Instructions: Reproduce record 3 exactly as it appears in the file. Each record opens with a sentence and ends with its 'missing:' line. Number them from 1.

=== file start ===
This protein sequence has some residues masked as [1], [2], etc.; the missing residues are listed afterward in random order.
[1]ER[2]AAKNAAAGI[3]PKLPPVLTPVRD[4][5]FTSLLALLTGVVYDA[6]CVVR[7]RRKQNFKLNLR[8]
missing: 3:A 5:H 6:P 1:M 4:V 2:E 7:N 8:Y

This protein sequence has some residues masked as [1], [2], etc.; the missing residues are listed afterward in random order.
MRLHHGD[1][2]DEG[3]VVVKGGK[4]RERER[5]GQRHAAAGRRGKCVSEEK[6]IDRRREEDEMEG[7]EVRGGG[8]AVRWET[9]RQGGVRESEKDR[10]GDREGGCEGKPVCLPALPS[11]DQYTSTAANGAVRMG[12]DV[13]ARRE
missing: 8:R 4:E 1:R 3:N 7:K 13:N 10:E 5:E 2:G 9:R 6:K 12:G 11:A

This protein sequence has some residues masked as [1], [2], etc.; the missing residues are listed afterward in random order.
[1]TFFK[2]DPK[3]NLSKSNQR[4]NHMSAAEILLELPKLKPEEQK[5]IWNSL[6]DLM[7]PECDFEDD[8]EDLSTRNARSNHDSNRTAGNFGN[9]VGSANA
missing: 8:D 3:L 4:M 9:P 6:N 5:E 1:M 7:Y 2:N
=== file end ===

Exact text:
This protein sequence has some residues masked as [1], [2], etc.; the missing residues are listed afterward in random order.
[1]TFFK[2]DPK[3]NLSKSNQR[4]NHMSAAEILLELPKLKPEEQK[5]IWNSL[6]DLM[7]PECDFEDD[8]EDLSTRNARSNHDSNRTAGNFGN[9]VGSANA
missing: 8:D 3:L 4:M 9:P 6:N 5:E 1:M 7:Y 2:N